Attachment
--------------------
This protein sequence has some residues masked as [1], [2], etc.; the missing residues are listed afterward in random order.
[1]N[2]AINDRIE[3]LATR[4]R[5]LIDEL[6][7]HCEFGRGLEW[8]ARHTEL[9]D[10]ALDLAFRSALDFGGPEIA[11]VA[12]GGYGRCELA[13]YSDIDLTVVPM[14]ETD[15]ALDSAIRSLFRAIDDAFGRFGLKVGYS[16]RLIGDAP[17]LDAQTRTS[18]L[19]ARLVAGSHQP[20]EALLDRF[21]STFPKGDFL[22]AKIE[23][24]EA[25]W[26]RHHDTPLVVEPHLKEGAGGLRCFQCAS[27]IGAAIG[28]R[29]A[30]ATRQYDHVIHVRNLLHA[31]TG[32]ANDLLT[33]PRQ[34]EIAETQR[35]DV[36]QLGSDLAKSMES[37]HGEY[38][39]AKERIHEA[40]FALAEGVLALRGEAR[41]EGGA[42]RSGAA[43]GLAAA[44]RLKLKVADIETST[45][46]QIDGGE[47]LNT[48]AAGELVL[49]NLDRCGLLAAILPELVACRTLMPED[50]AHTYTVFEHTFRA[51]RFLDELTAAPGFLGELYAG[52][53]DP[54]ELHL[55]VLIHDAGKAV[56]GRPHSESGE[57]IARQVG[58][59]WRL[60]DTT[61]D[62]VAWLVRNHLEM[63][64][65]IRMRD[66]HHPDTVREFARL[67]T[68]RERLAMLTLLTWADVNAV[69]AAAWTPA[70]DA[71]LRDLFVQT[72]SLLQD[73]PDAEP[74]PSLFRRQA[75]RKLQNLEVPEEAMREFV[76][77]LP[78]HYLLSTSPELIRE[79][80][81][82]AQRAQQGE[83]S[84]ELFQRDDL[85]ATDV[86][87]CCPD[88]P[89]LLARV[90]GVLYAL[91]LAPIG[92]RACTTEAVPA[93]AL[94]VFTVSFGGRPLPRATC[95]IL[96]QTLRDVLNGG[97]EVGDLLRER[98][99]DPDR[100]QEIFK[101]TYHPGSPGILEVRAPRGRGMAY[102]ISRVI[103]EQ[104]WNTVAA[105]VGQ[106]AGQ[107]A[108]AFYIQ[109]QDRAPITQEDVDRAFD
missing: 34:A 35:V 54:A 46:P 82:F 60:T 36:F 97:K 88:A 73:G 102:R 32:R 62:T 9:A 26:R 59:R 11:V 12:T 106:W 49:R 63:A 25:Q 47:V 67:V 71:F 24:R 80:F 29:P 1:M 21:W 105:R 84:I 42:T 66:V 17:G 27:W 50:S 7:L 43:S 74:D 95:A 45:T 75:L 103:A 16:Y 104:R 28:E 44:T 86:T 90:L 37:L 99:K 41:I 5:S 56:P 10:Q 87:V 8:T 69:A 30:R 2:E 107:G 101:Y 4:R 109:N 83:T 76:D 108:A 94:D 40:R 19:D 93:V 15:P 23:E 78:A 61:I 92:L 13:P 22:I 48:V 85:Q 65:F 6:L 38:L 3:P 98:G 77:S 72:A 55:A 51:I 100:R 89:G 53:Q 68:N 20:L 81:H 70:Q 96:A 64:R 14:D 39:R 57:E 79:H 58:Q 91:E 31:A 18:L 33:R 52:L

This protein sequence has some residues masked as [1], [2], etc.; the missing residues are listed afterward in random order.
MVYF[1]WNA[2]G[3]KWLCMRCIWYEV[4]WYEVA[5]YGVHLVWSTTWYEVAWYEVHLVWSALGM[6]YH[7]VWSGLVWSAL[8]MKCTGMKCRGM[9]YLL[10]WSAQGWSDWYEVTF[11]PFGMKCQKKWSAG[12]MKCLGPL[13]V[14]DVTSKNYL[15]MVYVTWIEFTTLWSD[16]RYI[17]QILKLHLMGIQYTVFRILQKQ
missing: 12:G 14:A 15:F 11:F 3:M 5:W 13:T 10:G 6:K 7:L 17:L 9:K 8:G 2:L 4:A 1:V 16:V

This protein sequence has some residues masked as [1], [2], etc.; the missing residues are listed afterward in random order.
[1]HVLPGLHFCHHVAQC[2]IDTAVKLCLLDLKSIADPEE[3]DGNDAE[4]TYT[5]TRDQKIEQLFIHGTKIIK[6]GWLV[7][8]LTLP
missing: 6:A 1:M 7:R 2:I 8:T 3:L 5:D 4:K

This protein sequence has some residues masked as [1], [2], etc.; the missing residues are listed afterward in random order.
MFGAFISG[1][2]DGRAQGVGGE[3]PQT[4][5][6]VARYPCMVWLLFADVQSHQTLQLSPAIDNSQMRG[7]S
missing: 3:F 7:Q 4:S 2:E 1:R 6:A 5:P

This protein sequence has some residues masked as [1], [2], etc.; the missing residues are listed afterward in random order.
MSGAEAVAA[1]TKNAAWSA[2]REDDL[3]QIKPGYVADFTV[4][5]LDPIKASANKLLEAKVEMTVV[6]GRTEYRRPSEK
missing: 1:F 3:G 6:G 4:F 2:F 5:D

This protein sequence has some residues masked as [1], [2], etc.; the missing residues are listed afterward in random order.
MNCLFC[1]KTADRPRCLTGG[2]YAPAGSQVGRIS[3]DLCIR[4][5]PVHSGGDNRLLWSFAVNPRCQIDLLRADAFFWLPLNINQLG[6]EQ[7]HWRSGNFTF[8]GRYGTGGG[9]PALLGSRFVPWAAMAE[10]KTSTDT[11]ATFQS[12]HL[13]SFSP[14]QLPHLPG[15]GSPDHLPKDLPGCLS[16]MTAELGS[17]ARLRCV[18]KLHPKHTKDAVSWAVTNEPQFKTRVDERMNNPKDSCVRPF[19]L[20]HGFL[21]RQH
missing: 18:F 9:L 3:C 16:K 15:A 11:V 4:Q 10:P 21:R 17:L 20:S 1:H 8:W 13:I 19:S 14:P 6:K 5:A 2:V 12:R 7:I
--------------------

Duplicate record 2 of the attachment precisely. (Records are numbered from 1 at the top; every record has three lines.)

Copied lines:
This protein sequence has some residues masked as [1], [2], etc.; the missing residues are listed afterward in random order.
MVYF[1]WNA[2]G[3]KWLCMRCIWYEV[4]WYEVA[5]YGVHLVWSTTWYEVAWYEVHLVWSALGM[6]YH[7]VWSGLVWSAL[8]MKCTGMKCRGM[9]YLL[10]WSAQGWSDWYEVTF[11]PFGMKCQKKWSAG[12]MKCLGPL[13]V[14]DVTSKNYL[15]MVYVTWIEFTTLWSD[16]RYI[17]QILKLHLMGIQYTVFRILQKQ
missing: 12:G 14:A 15:F 11:F 3:M 5:W 13:T 10:G 6:K 7:L 17:L 9:K 8:G 2:L 4:A 1:V 16:V